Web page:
"I believe there are monsters born in the world to human parents. Some you can see, misshapen and horrible, with huge heads or tiny bodies. . . . And just as there are physical monsters, can there not be mental or psychic monsters born? The face and body may be perfect, but if a twisted gene or a malformed egg can produce physical monsters, may not the same process produce a malformed soul?"
In John Steinbeck 1952 novel East of Eden we are presented with what must be the most perfect description of a female psychopath in modern literature. The description of Cathy Ames' pathology - even down to her high-testosterone physiology - leaves the reader in no doubt that Steinbeck, or someone he was closely associated with, must of crossed paths with a female psychopath who served as the real life inspiration for this literary 'monster'.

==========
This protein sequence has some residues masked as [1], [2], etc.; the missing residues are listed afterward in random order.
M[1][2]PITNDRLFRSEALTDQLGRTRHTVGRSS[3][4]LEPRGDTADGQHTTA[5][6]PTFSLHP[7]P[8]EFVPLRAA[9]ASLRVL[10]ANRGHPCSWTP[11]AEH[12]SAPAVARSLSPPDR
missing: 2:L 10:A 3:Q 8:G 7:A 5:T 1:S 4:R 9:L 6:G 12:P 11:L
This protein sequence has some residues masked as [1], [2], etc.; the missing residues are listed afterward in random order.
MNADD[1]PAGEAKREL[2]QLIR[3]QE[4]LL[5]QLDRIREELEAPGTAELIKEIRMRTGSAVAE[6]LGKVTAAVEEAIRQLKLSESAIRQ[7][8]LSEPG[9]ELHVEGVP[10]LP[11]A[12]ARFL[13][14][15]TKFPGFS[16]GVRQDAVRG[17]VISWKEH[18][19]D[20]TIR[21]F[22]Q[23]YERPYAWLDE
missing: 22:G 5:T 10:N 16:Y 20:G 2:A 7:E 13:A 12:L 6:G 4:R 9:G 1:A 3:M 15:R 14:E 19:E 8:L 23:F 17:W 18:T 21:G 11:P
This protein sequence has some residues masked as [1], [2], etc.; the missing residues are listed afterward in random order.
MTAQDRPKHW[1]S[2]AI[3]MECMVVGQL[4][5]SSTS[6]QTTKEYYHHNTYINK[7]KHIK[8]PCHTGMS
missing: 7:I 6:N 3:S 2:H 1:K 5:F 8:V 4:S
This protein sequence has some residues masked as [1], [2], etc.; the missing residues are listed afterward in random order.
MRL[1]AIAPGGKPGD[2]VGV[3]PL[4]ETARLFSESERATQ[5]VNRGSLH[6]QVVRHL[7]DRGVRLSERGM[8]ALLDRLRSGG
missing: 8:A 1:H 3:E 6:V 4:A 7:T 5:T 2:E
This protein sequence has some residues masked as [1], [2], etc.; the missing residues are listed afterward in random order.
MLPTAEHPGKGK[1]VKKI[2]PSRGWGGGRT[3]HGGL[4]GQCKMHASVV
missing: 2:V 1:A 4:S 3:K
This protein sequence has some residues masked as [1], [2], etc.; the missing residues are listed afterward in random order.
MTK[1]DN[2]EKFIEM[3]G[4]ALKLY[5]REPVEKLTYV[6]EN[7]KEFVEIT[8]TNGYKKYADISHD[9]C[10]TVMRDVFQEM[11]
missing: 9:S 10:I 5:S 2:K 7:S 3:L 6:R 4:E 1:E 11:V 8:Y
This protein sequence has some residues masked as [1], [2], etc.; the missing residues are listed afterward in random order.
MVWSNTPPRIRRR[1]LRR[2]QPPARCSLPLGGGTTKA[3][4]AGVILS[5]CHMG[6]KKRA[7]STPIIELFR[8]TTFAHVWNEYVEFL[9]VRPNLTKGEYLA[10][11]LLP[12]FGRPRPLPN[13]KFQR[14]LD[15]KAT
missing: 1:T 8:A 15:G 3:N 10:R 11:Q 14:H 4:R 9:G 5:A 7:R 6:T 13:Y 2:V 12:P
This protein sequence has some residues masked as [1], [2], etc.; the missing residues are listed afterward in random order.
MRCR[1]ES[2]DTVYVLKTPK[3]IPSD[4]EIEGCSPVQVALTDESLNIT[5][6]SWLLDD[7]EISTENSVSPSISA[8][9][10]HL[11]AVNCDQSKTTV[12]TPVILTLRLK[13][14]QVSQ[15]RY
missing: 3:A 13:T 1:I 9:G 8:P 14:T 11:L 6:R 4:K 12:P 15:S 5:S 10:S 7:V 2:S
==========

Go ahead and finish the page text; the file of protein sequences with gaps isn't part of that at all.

“the eyes of Cathy had no message, no communication…they were not human eyes”
Steinbeck depicts her as small-breasted, delicate and a sense of strange, if not dangerous allurement to both men and women. Her attractiveness fools most whom she encounters, although some characters in the novel detect her true nature from her emotionless eyes. Even at a young age her father is aware she is not a typical child. Approaching puberty, she becomes aware of the power of human sexuality over others. As the novel nears conclusion, Cathy develops crippling arthritis in her hands, and by middle age is described as “a sick ghost”
Parasitic and manipulative, Cathy is the embodiment of what we have come to recognise as possessing the traits of the female psychopath. She embraces wickedness and depravity wholeheartedly and indulges evil simply for its own sake; the psychopathic 'rush'.